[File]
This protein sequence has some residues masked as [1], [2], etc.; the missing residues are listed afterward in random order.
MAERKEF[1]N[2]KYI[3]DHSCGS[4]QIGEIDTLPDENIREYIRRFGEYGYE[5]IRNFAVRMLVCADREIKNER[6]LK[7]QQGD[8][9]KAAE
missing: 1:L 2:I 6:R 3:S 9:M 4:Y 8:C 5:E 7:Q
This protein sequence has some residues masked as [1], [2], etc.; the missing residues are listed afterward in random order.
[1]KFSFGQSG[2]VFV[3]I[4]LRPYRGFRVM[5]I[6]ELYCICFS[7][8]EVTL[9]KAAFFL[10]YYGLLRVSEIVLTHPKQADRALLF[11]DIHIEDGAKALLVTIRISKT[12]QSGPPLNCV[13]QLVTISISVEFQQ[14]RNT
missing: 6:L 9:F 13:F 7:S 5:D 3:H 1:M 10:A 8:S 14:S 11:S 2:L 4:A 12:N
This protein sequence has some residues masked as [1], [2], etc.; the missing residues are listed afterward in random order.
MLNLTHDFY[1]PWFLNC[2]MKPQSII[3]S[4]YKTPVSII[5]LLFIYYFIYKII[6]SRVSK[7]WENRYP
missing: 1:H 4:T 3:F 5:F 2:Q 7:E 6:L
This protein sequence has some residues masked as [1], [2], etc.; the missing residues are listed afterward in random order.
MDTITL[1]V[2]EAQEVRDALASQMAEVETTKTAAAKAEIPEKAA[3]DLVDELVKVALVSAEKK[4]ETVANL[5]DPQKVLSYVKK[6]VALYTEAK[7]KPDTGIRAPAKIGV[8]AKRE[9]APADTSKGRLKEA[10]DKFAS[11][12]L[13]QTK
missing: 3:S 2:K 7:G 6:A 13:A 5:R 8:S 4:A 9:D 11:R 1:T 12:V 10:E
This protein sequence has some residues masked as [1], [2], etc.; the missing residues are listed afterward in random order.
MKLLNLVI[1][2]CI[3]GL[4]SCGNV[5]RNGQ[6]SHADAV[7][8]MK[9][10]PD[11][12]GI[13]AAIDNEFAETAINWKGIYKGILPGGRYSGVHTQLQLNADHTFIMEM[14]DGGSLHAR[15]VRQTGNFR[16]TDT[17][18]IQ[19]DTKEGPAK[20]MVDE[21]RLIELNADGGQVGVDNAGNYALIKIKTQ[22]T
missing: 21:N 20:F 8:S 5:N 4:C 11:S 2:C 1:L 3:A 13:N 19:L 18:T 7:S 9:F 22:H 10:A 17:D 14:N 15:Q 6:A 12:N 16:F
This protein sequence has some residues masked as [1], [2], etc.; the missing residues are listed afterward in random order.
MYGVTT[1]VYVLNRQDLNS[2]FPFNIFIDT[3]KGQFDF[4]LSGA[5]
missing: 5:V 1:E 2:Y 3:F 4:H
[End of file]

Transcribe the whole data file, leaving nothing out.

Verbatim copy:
This protein sequence has some residues masked as [1], [2], etc.; the missing residues are listed afterward in random order.
MAERKEF[1]N[2]KYI[3]DHSCGS[4]QIGEIDTLPDENIREYIRRFGEYGYE[5]IRNFAVRMLVCADREIKNER[6]LK[7]QQGD[8][9]KAAE
missing: 1:L 2:I 6:R 3:S 9:M 4:Y 8:C 5:E 7:Q
This protein sequence has some residues masked as [1], [2], etc.; the missing residues are listed afterward in random order.
[1]KFSFGQSG[2]VFV[3]I[4]LRPYRGFRVM[5]I[6]ELYCICFS[7][8]EVTL[9]KAAFFL[10]YYGLLRVSEIVLTHPKQADRALLF[11]DIHIEDGAKALLVTIRISKT[12]QSGPPLNCV[13]QLVTISISVEFQQ[14]RNT
missing: 6:L 9:F 13:F 7:S 5:D 3:H 1:M 10:A 8:S 14:S 11:S 2:L 4:A 12:N
This protein sequence has some residues masked as [1], [2], etc.; the missing residues are listed afterward in random order.
MLNLTHDFY[1]PWFLNC[2]MKPQSII[3]S[4]YKTPVSII[5]LLFIYYFIYKII[6]SRVSK[7]WENRYP
missing: 1:H 4:T 3:F 5:F 2:Q 7:E 6:L
This protein sequence has some residues masked as [1], [2], etc.; the missing residues are listed afterward in random order.
MDTITL[1]V[2]EAQEVRDALASQMAEVETTKTAAAKAEIPEKAA[3]DLVDELVKVALVSAEKK[4]ETVANL[5]DPQKVLSYVKK[6]VALYTEAK[7]KPDTGIRAPAKIGV[8]AKRE[9]APADTSKGRLKEA[10]DKFAS[11][12]L[13]QTK
missing: 3:S 2:K 7:G 6:A 13:A 5:R 8:S 4:A 9:D 11:R 1:T 12:V 10:E
This protein sequence has some residues masked as [1], [2], etc.; the missing residues are listed afterward in random order.
MKLLNLVI[1][2]CI[3]GL[4]SCGNV[5]RNGQ[6]SHADAV[7][8]MK[9][10]PD[11][12]GI[13]AAIDNEFAETAINWKGIYKGILPGGRYSGVHTQLQLNADHTFIMEM[14]DGGSLHAR[15]VRQTGNFR[16]TDT[17][18]IQ[19]DTKEGPAK[20]MVDE[21]RLIELNADGGQVGVDNAGNYALIKIKTQ[22]T
missing: 21:N 20:F 8:S 5:N 4:C 11:S 2:C 1:L 3:A 13:N 19:L 18:T 7:S 9:F 22:H 10:A 17:D 14:N 15:Q 6:A 12:N 16:F
This protein sequence has some residues masked as [1], [2], etc.; the missing residues are listed afterward in random order.
MYGVTT[1]VYVLNRQDLNS[2]FPFNIFIDT[3]KGQFDF[4]LSGA[5]
missing: 5:V 1:E 2:Y 3:F 4:H